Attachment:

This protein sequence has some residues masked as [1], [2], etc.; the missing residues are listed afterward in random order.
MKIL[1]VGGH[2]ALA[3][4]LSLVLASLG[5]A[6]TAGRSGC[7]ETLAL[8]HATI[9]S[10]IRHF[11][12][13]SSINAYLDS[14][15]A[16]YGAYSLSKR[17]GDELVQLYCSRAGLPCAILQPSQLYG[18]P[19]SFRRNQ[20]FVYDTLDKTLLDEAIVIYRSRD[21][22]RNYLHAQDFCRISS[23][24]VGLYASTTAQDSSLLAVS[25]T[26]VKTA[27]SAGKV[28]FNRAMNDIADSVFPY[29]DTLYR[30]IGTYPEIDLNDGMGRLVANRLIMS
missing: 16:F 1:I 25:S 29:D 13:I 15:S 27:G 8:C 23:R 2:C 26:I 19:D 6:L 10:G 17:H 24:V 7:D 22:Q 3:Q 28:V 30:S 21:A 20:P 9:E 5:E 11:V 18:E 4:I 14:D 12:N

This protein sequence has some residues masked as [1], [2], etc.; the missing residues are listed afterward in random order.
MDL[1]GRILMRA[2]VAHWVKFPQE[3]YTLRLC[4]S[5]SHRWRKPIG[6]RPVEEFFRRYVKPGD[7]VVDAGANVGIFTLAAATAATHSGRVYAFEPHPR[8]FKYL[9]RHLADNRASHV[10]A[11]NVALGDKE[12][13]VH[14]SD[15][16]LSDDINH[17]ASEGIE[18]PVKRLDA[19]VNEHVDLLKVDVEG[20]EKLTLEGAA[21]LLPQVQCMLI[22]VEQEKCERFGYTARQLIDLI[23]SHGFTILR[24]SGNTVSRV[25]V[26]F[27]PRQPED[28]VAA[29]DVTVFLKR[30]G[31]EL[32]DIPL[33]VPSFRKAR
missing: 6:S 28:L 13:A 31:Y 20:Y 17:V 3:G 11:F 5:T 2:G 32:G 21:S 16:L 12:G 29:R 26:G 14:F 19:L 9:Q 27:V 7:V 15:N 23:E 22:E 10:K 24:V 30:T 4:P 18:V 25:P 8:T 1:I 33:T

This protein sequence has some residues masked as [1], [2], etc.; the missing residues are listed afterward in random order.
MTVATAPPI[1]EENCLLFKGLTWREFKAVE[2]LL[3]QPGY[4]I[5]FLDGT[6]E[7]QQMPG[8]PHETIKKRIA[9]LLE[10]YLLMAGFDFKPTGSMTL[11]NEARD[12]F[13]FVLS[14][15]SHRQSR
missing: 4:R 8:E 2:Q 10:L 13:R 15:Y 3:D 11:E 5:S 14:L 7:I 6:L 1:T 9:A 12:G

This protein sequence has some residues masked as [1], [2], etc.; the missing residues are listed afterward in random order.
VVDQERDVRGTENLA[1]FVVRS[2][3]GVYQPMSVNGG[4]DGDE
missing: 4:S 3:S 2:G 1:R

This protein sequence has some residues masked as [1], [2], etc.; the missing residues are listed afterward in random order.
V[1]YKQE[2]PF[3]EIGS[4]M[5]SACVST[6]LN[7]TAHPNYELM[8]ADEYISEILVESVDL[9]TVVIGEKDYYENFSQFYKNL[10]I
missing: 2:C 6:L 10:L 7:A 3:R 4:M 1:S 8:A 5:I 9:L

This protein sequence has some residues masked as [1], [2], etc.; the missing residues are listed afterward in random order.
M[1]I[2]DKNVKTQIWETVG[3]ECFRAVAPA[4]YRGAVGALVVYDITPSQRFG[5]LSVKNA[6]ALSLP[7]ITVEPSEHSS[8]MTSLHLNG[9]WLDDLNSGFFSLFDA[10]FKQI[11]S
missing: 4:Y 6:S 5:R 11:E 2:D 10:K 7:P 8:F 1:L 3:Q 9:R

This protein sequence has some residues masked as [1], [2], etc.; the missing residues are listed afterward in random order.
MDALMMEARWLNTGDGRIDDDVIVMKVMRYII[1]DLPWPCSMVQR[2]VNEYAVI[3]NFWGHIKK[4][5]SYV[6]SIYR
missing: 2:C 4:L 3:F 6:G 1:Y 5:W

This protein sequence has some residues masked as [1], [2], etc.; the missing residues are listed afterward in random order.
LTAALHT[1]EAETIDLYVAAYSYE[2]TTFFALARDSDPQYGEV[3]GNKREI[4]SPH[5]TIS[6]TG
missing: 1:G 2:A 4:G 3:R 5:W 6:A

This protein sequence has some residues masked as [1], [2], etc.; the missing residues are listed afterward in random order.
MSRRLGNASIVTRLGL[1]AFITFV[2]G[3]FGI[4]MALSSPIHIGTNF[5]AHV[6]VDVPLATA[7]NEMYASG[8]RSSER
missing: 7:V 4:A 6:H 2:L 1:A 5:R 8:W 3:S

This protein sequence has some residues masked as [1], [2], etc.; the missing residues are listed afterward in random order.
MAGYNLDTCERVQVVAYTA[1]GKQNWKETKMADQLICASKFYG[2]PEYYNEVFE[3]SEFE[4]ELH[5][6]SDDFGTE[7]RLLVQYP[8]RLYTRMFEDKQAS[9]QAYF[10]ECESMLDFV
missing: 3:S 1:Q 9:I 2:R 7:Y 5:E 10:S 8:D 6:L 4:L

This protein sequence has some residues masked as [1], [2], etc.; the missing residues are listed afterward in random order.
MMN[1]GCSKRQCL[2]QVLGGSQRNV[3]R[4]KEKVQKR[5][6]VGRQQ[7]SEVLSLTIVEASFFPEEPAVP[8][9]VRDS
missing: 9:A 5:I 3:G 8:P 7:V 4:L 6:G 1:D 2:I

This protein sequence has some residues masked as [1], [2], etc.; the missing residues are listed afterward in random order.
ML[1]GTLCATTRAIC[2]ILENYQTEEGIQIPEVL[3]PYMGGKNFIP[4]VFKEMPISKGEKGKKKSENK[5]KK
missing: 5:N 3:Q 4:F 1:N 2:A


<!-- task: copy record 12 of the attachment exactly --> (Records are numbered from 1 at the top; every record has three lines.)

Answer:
This protein sequence has some residues masked as [1], [2], etc.; the missing residues are listed afterward in random order.
ML[1]GTLCATTRAIC[2]ILENYQTEEGIQIPEVL[3]PYMGGKNFIP[4]VFKEMPISKGEKGKKKSENK[5]KK
missing: 5:N 3:Q 4:F 1:N 2:A